UPDATE – The alternative leaderboard is no longer available. So is your sprint segment’s KOM all that you think it is? Did you drop your mate but he still placed higher than you on the leaderboard? Use this page to find out who is actually the fastest on a segment or if your PR is actually your fastest.
This page is purely for an academic type interest and isn’t intended to imply that it is a more accurate leaderboard than that shown by Strava, it is just a different way of looking at the stats. In fact, the longer and wigglier the segment then the less accurate this alternative leaderboard will quickly become as it doesn’t take into account any gps drift and recording inaccuracies.
The specific type of segment that this alternative leaderboard MIGHT provide a more accurate leaderboard for are those that are fairly short (less than 1km), in a straight line and with very good satellite visibility (hence, little to no gps drift) in which case the differences in distance between riders is most likely down to the difference between the start/end points of their segment (which currently can vary enough to affect the leaderboards of these specific type of segments). Unless your mates have got their maths heads on then don’t expect them to listen to you when you tell them you were actually faster than them on a segment!
Note: Only the top 50 riders are loaded for comparison.
Here is an example of a local segment here in Sheffield (whose length is 676.65m) that perfectly illustrates what this is trying to show:
Much to the annoyance of my friends I nicked the KOM on this segment after a long running battle between a few of them, but as you can see, my friend currently in 2nd place covered the segment faster than I did which makes my KOM even sweeter. The columns shown are:
- Time Pos – The leaderboard position based on the time to cover the segment. This is what Strava uses on their leaderboard.
- Time – The time recorded by Strava for your PR.
- Speed Pos – the leaderboard position based on the average speed you had over the actual distance travelled.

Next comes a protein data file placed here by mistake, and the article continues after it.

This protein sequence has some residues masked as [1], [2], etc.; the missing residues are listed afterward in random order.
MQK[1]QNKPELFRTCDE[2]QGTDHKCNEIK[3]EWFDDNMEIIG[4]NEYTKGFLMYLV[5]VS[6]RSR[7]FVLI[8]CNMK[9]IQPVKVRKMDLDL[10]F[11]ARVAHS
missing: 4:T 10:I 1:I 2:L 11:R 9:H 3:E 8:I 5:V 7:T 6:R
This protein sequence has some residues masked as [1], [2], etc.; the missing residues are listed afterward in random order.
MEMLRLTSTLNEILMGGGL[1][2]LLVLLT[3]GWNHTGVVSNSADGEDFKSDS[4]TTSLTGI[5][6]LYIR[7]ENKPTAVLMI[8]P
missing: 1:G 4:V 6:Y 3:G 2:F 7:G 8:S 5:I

- Seg Speed – the speed travelled over the distance set for the segment.
- Actual Distance – This is the key one, the distance covered by your PR which is currently always different to the segment’s distance.
The difference in distance can be quite significant, one rider in the example has travelled 697.41m whilst another travelled only 634.52m when the actual segment distance is 676.65 m. That’s a difference of 62.9m or almost 10%! The shorter the segment the larger this percentage discrepancy is likely to be.
Note: If you see NaN‘s for actual speed, seg speed and actual distance then I think this is due to the segment not being classed as “popular” so the Strava APIs don’t always return the required data for my sums. Not sure why it does for some and not others for the same segment though, maybe down to the athlete’s preferences? The comparison still works, but the speed position doesn’t take into account the potentially faster NaN athletes.
Is your PR actually your PR?
Likewise this page works equally well as a comparison for just your own attempts at a particular, suitable segment. Have a look at a short segment that you have tried many times and see if your current PR is actually the quickest. If you make a note of your best Actual Speed (if your shortest time isn’t actually your fastest attempt) then load up the Alternative Leaderboard for all athletes and see where your new PR would fit in.